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Degree Overview: Associate of Applied Science (A.A.S.) Degree in Medical Assistant

Majors Overview June 23, 2014

Receive information about the Associate of Applied Science (A.A.S.) degree program in Medical Assistant and its education requirements, coursework, job and wage outlook, and continuing education choices.

Associate of Applied Science (A.A.S.) Degree Programs in Medical Assistant

Students enrolled in a medical assistant associate degree program are taught about medical procedures, medical office functions, laboratory procedures, and medical information systems.

Students can expect to become adept at drawing blood samples, understanding safety guidelines, monitoring blood glucose levels, performing an electrocardiogram, and preparing laboratory specimens. In some programs, additional instruction may be provided in medical office procedures, such as medical billing, data management, health system regulations, medical terminology, and medical record management. Those that graduate from the program can seek entry-level jobs in a medical assisting position.

Education Requirements

Admission criteria typically require applicants to hold a GED certificate or high school diploma. At some schools, additional criteria may include completion of an entrance exam, passage of health screenings, submission to a criminal background check, and provision of proof of immunizations.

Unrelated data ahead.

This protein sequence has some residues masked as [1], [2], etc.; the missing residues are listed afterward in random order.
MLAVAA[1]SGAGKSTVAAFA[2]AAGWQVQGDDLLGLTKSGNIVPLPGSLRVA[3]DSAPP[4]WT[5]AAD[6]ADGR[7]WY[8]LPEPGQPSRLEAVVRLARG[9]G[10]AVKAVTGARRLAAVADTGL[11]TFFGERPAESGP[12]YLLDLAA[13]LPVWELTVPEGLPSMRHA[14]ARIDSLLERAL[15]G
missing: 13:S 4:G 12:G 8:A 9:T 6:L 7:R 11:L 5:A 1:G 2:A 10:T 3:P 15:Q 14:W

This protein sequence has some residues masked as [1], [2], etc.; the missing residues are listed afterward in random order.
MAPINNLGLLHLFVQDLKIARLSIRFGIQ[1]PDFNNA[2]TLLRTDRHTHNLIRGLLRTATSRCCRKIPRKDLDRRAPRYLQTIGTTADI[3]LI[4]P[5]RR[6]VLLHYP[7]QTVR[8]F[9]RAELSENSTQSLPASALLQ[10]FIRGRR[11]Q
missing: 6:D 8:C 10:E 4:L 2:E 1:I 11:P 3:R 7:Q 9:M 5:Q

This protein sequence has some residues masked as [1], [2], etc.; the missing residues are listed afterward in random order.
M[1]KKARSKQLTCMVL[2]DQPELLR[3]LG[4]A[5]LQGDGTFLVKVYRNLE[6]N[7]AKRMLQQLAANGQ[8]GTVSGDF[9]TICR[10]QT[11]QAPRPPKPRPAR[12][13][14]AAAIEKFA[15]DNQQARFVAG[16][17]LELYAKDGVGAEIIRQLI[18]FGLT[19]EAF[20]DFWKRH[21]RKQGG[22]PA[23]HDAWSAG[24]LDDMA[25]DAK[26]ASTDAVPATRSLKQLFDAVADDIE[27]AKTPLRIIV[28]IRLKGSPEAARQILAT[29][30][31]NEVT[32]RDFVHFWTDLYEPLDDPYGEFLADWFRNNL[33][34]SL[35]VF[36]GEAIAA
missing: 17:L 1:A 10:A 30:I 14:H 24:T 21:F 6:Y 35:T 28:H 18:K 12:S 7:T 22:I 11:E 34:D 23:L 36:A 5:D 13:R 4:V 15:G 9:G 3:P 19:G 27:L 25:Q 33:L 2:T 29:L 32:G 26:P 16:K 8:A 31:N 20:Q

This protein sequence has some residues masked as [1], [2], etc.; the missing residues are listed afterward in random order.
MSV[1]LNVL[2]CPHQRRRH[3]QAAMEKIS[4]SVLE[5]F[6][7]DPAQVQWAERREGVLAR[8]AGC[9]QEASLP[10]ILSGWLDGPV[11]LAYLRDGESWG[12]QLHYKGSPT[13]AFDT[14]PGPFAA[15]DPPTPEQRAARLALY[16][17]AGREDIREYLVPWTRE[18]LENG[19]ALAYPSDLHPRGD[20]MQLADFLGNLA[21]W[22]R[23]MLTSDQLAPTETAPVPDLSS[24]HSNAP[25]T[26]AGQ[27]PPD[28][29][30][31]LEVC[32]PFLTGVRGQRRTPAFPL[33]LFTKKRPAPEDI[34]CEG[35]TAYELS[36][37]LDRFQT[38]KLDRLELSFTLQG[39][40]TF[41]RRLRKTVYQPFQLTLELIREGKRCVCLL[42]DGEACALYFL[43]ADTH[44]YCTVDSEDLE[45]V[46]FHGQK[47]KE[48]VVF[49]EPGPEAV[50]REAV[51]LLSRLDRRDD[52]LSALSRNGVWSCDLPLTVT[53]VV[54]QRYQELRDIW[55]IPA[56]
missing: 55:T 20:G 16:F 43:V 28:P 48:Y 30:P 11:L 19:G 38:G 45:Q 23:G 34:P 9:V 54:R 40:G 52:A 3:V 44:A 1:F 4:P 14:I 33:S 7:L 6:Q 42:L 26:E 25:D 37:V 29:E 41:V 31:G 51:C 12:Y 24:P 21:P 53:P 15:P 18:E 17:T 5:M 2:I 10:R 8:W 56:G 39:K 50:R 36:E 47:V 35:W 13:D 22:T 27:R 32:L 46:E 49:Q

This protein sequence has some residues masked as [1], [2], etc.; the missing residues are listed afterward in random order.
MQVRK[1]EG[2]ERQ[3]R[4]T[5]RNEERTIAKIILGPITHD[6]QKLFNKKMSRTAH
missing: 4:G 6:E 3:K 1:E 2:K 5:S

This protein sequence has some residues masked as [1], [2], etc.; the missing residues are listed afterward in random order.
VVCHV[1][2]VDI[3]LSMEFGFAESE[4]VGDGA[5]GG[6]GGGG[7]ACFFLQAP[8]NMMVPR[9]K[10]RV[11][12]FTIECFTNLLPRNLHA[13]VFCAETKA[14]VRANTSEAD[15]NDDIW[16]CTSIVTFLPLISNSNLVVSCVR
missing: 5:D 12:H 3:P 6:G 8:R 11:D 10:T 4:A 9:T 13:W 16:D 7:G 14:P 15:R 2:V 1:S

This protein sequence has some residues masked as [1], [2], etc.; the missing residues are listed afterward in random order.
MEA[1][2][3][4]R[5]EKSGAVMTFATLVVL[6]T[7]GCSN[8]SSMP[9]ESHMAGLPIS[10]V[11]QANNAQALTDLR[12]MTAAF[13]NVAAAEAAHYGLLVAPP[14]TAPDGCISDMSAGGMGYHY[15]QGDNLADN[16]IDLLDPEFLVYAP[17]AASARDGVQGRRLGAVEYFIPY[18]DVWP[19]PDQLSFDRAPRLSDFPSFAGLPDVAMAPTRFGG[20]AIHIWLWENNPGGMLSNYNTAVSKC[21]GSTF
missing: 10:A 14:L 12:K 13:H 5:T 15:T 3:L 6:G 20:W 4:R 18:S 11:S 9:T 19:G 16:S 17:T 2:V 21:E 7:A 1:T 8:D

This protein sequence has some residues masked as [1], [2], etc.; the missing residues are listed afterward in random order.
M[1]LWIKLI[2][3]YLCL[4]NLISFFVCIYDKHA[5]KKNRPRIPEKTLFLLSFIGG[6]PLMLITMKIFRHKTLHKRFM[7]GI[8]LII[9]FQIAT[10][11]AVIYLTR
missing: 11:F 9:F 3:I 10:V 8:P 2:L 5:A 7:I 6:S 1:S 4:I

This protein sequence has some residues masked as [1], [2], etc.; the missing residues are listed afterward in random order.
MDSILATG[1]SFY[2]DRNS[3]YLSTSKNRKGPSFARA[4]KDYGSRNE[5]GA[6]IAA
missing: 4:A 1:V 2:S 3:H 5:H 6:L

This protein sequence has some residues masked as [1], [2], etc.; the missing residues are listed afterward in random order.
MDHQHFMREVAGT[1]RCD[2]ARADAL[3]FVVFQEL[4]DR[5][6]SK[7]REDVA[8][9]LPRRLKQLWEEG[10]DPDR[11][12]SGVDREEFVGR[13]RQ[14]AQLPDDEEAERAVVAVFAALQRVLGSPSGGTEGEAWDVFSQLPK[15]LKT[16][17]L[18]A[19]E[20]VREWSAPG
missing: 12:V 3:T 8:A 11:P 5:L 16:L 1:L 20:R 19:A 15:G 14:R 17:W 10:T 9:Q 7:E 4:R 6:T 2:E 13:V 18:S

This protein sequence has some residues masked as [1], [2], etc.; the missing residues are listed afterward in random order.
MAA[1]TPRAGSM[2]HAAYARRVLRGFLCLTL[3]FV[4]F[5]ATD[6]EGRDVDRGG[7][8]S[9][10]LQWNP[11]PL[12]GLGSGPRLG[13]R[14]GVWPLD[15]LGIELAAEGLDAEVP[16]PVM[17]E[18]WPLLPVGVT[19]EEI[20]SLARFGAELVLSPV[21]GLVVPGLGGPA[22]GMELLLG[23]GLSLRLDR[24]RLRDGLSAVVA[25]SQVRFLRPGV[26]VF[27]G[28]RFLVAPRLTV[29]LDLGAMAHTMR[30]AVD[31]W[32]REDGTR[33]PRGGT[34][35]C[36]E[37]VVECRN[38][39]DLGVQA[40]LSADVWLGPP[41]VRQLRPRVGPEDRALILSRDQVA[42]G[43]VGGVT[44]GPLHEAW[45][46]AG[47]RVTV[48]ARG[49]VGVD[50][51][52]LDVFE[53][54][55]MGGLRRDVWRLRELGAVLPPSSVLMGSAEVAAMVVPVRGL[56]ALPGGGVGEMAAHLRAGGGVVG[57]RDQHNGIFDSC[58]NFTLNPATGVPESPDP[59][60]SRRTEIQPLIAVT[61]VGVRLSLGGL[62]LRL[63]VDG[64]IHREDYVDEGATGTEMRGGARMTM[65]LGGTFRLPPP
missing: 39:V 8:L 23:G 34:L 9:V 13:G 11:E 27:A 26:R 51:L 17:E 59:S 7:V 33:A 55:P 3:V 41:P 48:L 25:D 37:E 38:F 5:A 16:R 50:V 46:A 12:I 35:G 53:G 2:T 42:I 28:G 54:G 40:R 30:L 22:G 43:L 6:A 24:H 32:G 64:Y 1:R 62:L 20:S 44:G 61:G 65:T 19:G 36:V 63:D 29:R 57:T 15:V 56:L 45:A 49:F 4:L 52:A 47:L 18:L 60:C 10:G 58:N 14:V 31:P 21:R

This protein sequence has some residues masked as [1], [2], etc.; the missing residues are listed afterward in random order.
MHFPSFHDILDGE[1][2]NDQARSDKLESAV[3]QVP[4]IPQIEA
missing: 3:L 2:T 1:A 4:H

Coursework in a medical assistant program covers both administrative and clinical topic areas. Completion of a medical assisting practicum by students is a general requirement in programs. Coursework may include the following topic areas:

•Healthcare ethics
•Medical law
•Clinical procedures
•Medical office procedures
•Laboratory testing procedures
•Medical coding
•Medical terminology
•Introduction to medical record systems
•Patient safety and care

Job and Wage Outlook

In May 2012, there were 560,800 individuals employed as medical assistants in the country, and they earned an average annual wage of $29,370 (U.S. Bureau of Labor Statistics (BLS)). Good job prospects are expected for workers in this industry with a 34% job growth rate predicted for medical assistants during the period of 2008 to 2018 (BLS), with the best job opportunities likely to go to candidates with certification.

Continuing Education Choices

While licensure or certification is not mandatory, medical assistants that acquire certification can use it to showcase their knowledge and skills in the field to potential employers (BLS). The American Association of Medical Assistants is an organization that offers such certification to these professionals. Certification requirements vary by company, but general requirements typically include passage of a certification exam and meeting of training requirements.

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